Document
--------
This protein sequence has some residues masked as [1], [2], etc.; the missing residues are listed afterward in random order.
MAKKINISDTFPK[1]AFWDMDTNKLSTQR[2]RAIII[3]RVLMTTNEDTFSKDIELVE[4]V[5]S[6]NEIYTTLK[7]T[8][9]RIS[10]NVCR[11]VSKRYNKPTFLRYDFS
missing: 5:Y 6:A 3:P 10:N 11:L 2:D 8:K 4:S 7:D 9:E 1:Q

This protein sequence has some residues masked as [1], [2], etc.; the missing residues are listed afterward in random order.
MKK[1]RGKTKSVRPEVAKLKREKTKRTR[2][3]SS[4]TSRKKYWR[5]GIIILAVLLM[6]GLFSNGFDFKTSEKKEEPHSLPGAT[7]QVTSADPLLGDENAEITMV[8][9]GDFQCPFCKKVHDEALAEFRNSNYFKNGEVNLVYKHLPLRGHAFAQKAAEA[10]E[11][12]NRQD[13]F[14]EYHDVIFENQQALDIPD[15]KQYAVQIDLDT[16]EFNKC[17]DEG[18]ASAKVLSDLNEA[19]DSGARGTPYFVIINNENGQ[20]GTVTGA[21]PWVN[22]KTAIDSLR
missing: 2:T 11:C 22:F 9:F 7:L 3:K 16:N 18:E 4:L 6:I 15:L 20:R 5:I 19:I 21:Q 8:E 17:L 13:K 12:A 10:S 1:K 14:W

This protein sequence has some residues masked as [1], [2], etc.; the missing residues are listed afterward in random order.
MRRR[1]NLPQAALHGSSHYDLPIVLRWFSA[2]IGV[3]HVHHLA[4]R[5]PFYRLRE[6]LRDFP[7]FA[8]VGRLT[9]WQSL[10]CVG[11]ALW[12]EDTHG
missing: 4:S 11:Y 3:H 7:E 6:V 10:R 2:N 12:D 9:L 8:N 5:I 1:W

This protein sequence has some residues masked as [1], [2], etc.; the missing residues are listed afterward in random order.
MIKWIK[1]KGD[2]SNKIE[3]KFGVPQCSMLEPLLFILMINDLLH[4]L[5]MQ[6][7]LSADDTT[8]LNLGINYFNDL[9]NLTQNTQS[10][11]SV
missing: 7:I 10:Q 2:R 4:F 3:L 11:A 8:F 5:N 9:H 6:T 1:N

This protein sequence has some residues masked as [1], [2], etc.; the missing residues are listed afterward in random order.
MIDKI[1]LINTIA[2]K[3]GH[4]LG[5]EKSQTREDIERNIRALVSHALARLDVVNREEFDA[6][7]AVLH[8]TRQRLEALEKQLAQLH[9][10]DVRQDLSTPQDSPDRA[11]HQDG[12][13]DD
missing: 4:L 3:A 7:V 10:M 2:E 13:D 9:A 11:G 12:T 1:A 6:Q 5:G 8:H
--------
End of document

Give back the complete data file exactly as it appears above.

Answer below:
This protein sequence has some residues masked as [1], [2], etc.; the missing residues are listed afterward in random order.
MAKKINISDTFPK[1]AFWDMDTNKLSTQR[2]RAIII[3]RVLMTTNEDTFSKDIELVE[4]V[5]S[6]NEIYTTLK[7]T[8][9]RIS[10]NVCR[11]VSKRYNKPTFLRYDFS
missing: 5:Y 6:A 3:P 10:N 11:L 2:D 8:K 4:S 7:D 9:E 1:Q

This protein sequence has some residues masked as [1], [2], etc.; the missing residues are listed afterward in random order.
MKK[1]RGKTKSVRPEVAKLKREKTKRTR[2][3]SS[4]TSRKKYWR[5]GIIILAVLLM[6]GLFSNGFDFKTSEKKEEPHSLPGAT[7]QVTSADPLLGDENAEITMV[8][9]GDFQCPFCKKVHDEALAEFRNSNYFKNGEVNLVYKHLPLRGHAFAQKAAEA[10]E[11][12]NRQD[13]F[14]EYHDVIFENQQALDIPD[15]KQYAVQIDLDT[16]EFNKC[17]DEG[18]ASAKVLSDLNEA[19]DSGARGTPYFVIINNENGQ[20]GTVTGA[21]PWVN[22]KTAIDSLR
missing: 2:T 11:C 22:F 9:F 7:L 3:K 16:N 18:E 4:L 6:I 15:L 20:R 5:I 19:I 21:Q 8:E 17:L 13:K 12:A 10:S 1:K 14:W

This protein sequence has some residues masked as [1], [2], etc.; the missing residues are listed afterward in random order.
MRRR[1]NLPQAALHGSSHYDLPIVLRWFSA[2]IGV[3]HVHHLA[4]R[5]PFYRLRE[6]LRDFP[7]FA[8]VGRLT[9]WQSL[10]CVG[11]ALW[12]EDTHG
missing: 4:S 11:Y 3:H 7:E 6:V 10:R 2:N 12:D 9:L 8:N 5:I 1:W

This protein sequence has some residues masked as [1], [2], etc.; the missing residues are listed afterward in random order.
MIKWIK[1]KGD[2]SNKIE[3]KFGVPQCSMLEPLLFILMINDLLH[4]L[5]MQ[6][7]LSADDTT[8]LNLGINYFNDL[9]NLTQNTQS[10][11]SV
missing: 7:I 10:Q 2:R 4:F 3:L 11:A 8:F 5:N 9:H 6:T 1:N

This protein sequence has some residues masked as [1], [2], etc.; the missing residues are listed afterward in random order.
MIDKI[1]LINTIA[2]K[3]GH[4]LG[5]EKSQTREDIERNIRALVSHALARLDVVNREEFDA[6][7]AVLH[8]TRQRLEALEKQLAQLH[9][10]DVRQDLSTPQDSPDRA[11]HQDG[12][13]DD
missing: 4:L 3:A 7:V 10:M 2:E 13:D 9:A 11:G 12:T 1:A 6:Q 5:G 8:H